Top of the Agenda: UN to Hear Chemical Weapons Proposal
France will introduce a resolution at the UN Security Council that would compel Syria to place its chemical weapons under international auspices for disarmament, building on a Russian proposal that was welcomed by the Syrian foreign minister and has deferred the possibility of punitive strikes on the Assad regime (Reuters). President Barack Obama, who is scheduled to present his plan to deal with Syria in a speech Tuesday night (AP), called the Russian initiative a potential "breakthrough," but added, "we have to be skeptical." Markets in England, France, and Germany rose and Brent crude fell as the likelihood of an imminent strike by the United States receded (Telegraph).
"Even if we knew where all the stockpiles were, removing them and destroying them—presumably a process that would have to occur outside the country—would be an enormous undertaking that could easily involve thousands of foreign workers along with thousands, even tens of thousands, of soldiers to protect them," CFR's Max Boot writes in Commentary.
"Mr. Obama and Mr. Kerry should pursue this possible solution. The removal and destruction of stockpiles of weapons would ensure greater safety for the Syrian people. And it would have longer lasting deterrent effects than the limited strikes Mr. Obama wants to deliver, without the likelihood of more civilian casualties," the New York Times writes in an editorial.
"Meanwhile, the civil war will go on. Moscow and Damascus may calculate that the Assad regime has a better chance of surviving if both chemical weapons and the possibility of U.S. intervention are taken off the table. But the regime's prolongation would be a disaster for Syria and U.S. interests in the Middle East," the Washington Post writes in an editorial.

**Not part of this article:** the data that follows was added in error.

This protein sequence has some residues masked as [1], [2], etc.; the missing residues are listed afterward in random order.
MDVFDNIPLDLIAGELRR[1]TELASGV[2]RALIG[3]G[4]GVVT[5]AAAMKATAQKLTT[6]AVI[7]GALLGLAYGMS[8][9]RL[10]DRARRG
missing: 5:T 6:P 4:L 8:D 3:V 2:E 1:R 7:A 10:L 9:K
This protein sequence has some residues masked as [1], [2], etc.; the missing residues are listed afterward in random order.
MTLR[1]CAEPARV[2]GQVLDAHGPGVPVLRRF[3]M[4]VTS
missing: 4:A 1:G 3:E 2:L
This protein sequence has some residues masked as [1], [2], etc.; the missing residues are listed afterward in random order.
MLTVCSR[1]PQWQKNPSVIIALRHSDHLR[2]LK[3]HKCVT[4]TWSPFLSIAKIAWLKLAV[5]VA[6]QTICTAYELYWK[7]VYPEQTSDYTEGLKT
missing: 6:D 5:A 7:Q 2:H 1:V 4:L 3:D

Japan May Place Officials on Disputed Islands
Japan will consider stationing government officials on disputed islands at the center of a territorial disagreement with China (NYT), the top cabinet secretary said, as a fleet of Chinese ships entered the East China Sea on Tuesday.
The Egyptian military launched a new offensive in Sinai, killing nine Islamist militants along the Gaza Strip border (BBC). Violence in Sinai, including sabotage of pipelines and the killing of policemen in August, has been persistent since the uprising that toppled Mubarak in 2011.
Sixty Dead in Central African Republic Fighting
Sixty people were killed in the Central African Republic in clashes between fighters loyal to the ousted president Francois Bozize and rebels who now hold power (All Africa). Two aid workers were killed in the fighting.
KENYA: Appearing before the International Criminal Court, Deputy President William Ruto pleaded not guilty to the charge of crimes against humanity for allegedly masterminding a deadly crackdown on political rivals in 2007 (News24).
Conservative Party Takes Power in Norway
Conservative Party leader Erna Solberg will become the new prime minister of Norway, leading a center-right coalition government that will likely include an anti-immigration party (Al Jazeera). Solberg's party campaigned to reduce taxes and expand private health care.
This CFR Crisis Guide delves into the 2007 financial crisis and global recession.
CHILE: Chile's right-leaning government and center-left opposition held separate events to commemorate the fortieth anniversary of the coup that brought General Augusto Pinochet, and his brutal military regime, to power (LAHT).